Here’s a good generalization: The more complicated or non-standard a transaction is, the more likely it is to result in a prohibited transaction.
So, what’s the simplest investment you can make in an IRA? Probably just buying a publicly traded stock, right?
Sure, that’s simple. And there’s very little risk of committing a prohibited transaction when limiting yourself to the most common and standardized of assets, including stocks, bonds, mutual funds, CD’s, etc. In other words… all of the stuff that either Wall Street or your bank will sell to you.
Then there’s real estate, which is easily the most common type of asset in self-directed IRA’s. If you simply buy real estate and hold onto it, that’s relatively straight forward. You’ve got to avoid using that real estate in a personal context, but other than that, it’s generally pretty simple to avoid prohibited transactions, although slightly more complicated than with stocks or CD’s.
Then there’s rental property. There again, it’s a relatively common type of transaction in a self-directed IRA, but there are more moving parts than a simple buy-and-hold of a piece of real estate. Just the question of managing and renovating a property complicates the issue a bit more, and there are more ways that you can commit – quite accidentally, no doubt – a prohibited transaction.
Then there’s property flipping, which is possible but represents its own can of worms for self-directed IRA’s. It’s even more complicated and more prone to prohibited danger than rental property investments.
You see my point? There’s a progression… and the simpler the asset is, the more likely it is that you won’t commit a prohibited transaction.
But that does not mean you should shy away from these alternative assets. No way.
In fact, I think that one particular type of real estate-related asset stands out as a spectacular intersection of alternative asset investing and safety concerning prohibited transactions, and that is private lending.
If your IRA acts as a private lender, essentially what you’re doing is making profit for your IRA in the form of interest. And frankly, the law concerning lending and notes and debt is very well settled, leaving very little room for prohibited transaction issues. Not zero room, but very little. I think this is absolutely the best way for most people to get some real estate exposure in their IRA.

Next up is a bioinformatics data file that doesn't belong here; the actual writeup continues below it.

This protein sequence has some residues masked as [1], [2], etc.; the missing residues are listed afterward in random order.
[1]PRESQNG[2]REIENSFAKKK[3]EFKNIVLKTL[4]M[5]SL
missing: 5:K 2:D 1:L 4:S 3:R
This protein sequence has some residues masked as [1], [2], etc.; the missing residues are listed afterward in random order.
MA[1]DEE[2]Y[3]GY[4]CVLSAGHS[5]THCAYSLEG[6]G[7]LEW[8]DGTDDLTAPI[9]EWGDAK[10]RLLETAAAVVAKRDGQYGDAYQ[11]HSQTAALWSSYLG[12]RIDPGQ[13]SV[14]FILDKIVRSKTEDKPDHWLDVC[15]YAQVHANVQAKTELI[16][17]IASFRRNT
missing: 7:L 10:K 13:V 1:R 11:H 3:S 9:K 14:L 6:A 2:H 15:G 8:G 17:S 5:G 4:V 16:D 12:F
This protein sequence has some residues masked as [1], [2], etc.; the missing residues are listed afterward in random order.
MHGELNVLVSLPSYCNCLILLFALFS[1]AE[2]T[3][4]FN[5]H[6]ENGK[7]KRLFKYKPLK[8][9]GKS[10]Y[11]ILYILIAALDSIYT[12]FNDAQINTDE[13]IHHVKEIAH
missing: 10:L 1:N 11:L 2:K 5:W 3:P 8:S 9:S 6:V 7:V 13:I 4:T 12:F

So what’s the point?
Well I’m glad you asked! The point is to always evaluate your transactions on a relative complexity scale as an initial indicator for determining how high your prohibited transaction risk actually will be.
Want a great test for complexity? Visit a local bar in a professional area of town, and strike up a conversation with some other patron. Tell them what you’re about to do, and see what reaction you get. For example: “I’m about to buy a rental property in my IRA… have you ever done that before?”
And then, just listen. If they mostly pepper you with questions, there’s some complexity there. And that’s a great sign to make sure you have high-quality legal counsel on board BEFORE you take any action…
Because my friends, the cost of prohibited transactions can be exceedingly high… but it’s a risk that’s highly avoidable. And that’s what I want for you: To enjoy all of the flexibility of your Self-Directed retirement account… while steering clear of the potentially fatal landmines.
And remember – if you’re in the Bay Area and would like to meet up for a casual group dinner on June 12 or June 13, I’ll be in the area teaching California lawyers about self-directed IRA’s during the day, but would be delighted to meet you folks in the evening. Just drop me a note to and I’ll let you know where we’ll be.
My friends… invest wisely today, and live well forever!
Bryan Ellis is host of Self Directed Investor Talk, America's #1 radio show and podcast for affluent self-directed investors. He's also an expert in self-directed IRA's, solo 401k's and turnkey rental property investing... at least, that's what his wife tells him 🙂 He's a contributor to well-respected publications like TheStreet.com, Entrepreneur and ThinkRealty. Bryan lives in metro Atlanta, Georgia with Carole Ellis - his wife, business partner and best friend - and his 4 children ranging in age from 2 to 19.